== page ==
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Progress in closing attainment gap between wealthiest and poorest students is ‘too slow’, report warns

Posted on: 2018-09-05 07:00:00

Primary school pupils during lesson
Primary school pupils during lesson


Progress in closing the attainment gap between the most advantaged and poorest students across the country has been “too slow and patchy”, a new report warns.

A coalition of more than 100 organisations has found that large gaps between the performance of students from low income backgrounds and their wealthier peers still remain.

The Fair Education Alliance (FEA), who campaign to reduce educational inequality, are calling for a greater focus on attracting and retaining quality teachers in disadvantaged areas.

Disadvantaged children are less than half as likely to achieve passes in GCSEEnglish and maths and are still a whole year behind their peers, meanwhile poorer pupils are just over eight months behind their peers in reading, writing, and maths by age 11.

The gap in literacy and numeracy at primary marginally narrowed by 0.1 months – the equivalent of just three days - in the last year, and the gap in GCSE attainment has narrowed by 0.7 months.

But in some areas, the attainment gap has worsened. For example, in the West Midlands, it has widened by 0.6 months at primary and around 0.1 months at GCSE, the report shows.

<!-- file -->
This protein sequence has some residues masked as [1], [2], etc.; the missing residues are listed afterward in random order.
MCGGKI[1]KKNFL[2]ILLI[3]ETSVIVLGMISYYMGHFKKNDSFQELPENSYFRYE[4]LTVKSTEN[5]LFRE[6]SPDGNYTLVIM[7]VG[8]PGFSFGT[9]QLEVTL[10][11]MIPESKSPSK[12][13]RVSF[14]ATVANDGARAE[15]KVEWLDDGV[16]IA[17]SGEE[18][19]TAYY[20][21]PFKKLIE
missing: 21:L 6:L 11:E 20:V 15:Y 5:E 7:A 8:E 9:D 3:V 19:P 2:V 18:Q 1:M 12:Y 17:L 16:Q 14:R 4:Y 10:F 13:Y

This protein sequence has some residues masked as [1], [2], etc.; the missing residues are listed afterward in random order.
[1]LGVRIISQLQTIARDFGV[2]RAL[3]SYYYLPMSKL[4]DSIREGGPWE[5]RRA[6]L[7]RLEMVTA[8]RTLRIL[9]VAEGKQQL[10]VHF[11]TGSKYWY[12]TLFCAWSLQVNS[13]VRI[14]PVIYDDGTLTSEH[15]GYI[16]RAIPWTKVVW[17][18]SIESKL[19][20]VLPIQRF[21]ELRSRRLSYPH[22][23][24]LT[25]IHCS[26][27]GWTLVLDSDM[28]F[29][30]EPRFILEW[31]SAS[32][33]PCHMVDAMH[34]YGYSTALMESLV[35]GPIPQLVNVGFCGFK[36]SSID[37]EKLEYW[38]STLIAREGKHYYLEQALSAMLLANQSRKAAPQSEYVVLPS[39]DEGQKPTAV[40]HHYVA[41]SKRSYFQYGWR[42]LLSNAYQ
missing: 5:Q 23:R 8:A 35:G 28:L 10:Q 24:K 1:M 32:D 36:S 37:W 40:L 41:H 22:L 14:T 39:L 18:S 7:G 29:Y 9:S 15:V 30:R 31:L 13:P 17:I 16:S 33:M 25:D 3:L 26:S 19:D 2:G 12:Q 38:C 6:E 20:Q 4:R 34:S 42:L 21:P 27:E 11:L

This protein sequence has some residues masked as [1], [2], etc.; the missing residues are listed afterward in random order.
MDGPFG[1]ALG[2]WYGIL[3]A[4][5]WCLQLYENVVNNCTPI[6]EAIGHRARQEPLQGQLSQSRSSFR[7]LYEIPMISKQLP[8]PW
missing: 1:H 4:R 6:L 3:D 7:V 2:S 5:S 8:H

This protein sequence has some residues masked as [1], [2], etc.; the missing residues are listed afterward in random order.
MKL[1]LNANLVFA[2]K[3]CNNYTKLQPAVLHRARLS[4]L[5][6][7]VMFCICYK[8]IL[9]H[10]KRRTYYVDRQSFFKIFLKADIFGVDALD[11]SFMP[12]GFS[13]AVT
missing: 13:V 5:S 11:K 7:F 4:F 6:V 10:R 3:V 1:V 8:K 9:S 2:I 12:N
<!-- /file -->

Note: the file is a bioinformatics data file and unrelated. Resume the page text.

Sam Butters, CEO of the FEA, said: “Since 2012 we have seen the situation slowly improving – gaps between disadvantaged pupils and others in each of the goals we measure are slowly closing – but this is a complicated picture and true for some areas and not others.

“Moreover, progress is beginning to stall and marginal improvements are not enough.”

The report also highlights that the rate of school exclusions in England continues to rise “at an alarming rate”, with students on free school meals four times as likely to be excluded than their peers.

Meanwhile, the gap between the most advantaged and the most disadvantaged students entering university remains “very large” -at almost 40 percentage points, the report says.

“Today more than ever, given the context of Brexit, there is not just a moral imperative, but an economic imperative to make sure we are getting the most out of every young person in the UK, not just a lucky few,” Ms Butters added.

A Department for Education spokesperson said: “This government is determined to create a country that makes sure that everyone can go as far as their hard work will take them, regardless of their background or where they are from.

“The attainment gap between disadvantaged pupils and their more affluent peers has reduced across all stages of education, including  10% at GCSE – and on A level results day this year we saw record rates of disadvantaged 18 year-olds getting into university.

“But we know there is more to do. That is why we are raising ambitions through our new Social Mobility Action Plan which sets out measures to close the attainment gap and we are investing £2.4bn a year through the pupil premium to support disadvantaged pupils across the country.”







Source: Independent


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